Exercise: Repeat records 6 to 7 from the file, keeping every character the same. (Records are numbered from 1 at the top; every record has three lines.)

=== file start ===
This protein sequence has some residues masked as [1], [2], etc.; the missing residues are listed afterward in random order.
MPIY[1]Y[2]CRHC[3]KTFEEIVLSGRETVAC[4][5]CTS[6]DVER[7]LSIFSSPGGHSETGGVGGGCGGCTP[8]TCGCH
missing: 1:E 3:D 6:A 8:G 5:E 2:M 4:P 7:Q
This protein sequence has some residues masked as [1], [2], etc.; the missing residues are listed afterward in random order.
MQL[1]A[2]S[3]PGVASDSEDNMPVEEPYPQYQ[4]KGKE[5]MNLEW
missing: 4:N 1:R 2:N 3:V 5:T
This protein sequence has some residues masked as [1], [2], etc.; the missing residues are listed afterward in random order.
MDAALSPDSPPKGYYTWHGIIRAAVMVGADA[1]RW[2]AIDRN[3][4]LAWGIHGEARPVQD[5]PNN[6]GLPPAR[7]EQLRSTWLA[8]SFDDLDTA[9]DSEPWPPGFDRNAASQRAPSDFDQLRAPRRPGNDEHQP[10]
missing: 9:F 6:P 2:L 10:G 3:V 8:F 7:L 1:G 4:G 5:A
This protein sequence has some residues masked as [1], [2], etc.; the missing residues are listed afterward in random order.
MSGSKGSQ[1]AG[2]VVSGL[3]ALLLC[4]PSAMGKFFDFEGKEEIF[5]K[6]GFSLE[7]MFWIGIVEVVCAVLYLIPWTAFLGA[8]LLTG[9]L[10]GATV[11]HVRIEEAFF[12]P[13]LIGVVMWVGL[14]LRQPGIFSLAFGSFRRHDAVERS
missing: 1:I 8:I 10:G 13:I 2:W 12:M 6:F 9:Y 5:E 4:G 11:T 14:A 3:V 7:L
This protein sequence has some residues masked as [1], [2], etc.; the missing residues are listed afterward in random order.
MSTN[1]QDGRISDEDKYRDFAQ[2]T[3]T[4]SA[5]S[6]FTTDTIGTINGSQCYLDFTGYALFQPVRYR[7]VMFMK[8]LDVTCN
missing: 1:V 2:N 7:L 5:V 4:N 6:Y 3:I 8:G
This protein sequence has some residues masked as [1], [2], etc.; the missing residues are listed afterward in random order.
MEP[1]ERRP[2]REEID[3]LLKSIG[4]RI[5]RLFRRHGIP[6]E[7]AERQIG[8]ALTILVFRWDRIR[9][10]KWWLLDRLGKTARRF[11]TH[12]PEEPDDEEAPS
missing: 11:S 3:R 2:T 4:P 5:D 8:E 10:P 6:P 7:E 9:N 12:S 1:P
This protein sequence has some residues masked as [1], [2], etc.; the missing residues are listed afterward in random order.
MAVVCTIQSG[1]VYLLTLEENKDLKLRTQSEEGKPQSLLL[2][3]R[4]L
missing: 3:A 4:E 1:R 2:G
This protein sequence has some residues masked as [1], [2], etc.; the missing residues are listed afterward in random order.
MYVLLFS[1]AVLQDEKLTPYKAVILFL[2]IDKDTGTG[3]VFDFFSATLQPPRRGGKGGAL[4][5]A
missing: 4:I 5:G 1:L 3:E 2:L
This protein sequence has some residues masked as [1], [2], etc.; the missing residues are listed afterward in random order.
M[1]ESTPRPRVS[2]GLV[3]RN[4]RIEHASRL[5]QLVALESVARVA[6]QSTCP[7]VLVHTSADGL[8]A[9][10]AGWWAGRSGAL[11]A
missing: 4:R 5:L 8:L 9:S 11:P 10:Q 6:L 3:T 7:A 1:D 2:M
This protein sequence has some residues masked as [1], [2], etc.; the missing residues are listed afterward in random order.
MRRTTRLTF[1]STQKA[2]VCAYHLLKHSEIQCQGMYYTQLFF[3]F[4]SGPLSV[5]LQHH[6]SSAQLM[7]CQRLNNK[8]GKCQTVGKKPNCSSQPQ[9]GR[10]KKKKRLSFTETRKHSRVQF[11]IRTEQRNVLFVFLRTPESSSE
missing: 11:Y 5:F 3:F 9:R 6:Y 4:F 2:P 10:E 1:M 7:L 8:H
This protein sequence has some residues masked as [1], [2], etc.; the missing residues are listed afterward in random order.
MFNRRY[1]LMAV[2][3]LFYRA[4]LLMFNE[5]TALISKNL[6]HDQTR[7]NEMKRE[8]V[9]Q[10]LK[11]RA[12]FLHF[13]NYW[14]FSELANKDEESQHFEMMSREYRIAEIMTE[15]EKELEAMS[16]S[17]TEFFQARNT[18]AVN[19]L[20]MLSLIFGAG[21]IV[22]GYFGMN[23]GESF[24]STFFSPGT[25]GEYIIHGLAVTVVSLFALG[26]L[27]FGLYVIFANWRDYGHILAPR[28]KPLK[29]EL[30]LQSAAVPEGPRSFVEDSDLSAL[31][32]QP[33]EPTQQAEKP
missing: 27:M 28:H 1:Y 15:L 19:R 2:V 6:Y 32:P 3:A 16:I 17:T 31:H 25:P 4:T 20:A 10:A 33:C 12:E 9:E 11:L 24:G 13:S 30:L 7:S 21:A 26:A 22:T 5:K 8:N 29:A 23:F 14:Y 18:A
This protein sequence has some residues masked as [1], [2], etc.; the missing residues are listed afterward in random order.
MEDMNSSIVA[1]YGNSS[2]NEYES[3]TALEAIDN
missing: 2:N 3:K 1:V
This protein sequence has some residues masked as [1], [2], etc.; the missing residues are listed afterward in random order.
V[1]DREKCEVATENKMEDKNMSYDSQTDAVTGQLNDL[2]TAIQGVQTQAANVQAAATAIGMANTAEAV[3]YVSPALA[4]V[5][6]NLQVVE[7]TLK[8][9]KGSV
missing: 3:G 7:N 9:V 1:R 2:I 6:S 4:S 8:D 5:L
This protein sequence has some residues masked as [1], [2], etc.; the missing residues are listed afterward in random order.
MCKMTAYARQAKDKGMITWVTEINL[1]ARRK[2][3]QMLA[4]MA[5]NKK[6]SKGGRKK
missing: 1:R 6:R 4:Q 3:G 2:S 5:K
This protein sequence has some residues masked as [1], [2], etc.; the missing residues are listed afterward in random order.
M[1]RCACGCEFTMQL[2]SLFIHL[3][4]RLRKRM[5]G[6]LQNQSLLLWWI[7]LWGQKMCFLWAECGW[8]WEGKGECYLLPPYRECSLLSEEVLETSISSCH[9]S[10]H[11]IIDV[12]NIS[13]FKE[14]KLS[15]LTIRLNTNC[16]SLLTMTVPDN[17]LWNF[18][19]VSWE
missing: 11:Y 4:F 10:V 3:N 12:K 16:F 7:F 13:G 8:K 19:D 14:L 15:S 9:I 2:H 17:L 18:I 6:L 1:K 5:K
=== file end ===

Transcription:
This protein sequence has some residues masked as [1], [2], etc.; the missing residues are listed afterward in random order.
MEP[1]ERRP[2]REEID[3]LLKSIG[4]RI[5]RLFRRHGIP[6]E[7]AERQIG[8]ALTILVFRWDRIR[9][10]KWWLLDRLGKTARRF[11]TH[12]PEEPDDEEAPS
missing: 11:S 3:R 2:T 4:P 5:D 8:E 10:P 6:P 7:E 9:N 12:S 1:P
This protein sequence has some residues masked as [1], [2], etc.; the missing residues are listed afterward in random order.
MAVVCTIQSG[1]VYLLTLEENKDLKLRTQSEEGKPQSLLL[2][3]R[4]L
missing: 3:A 4:E 1:R 2:G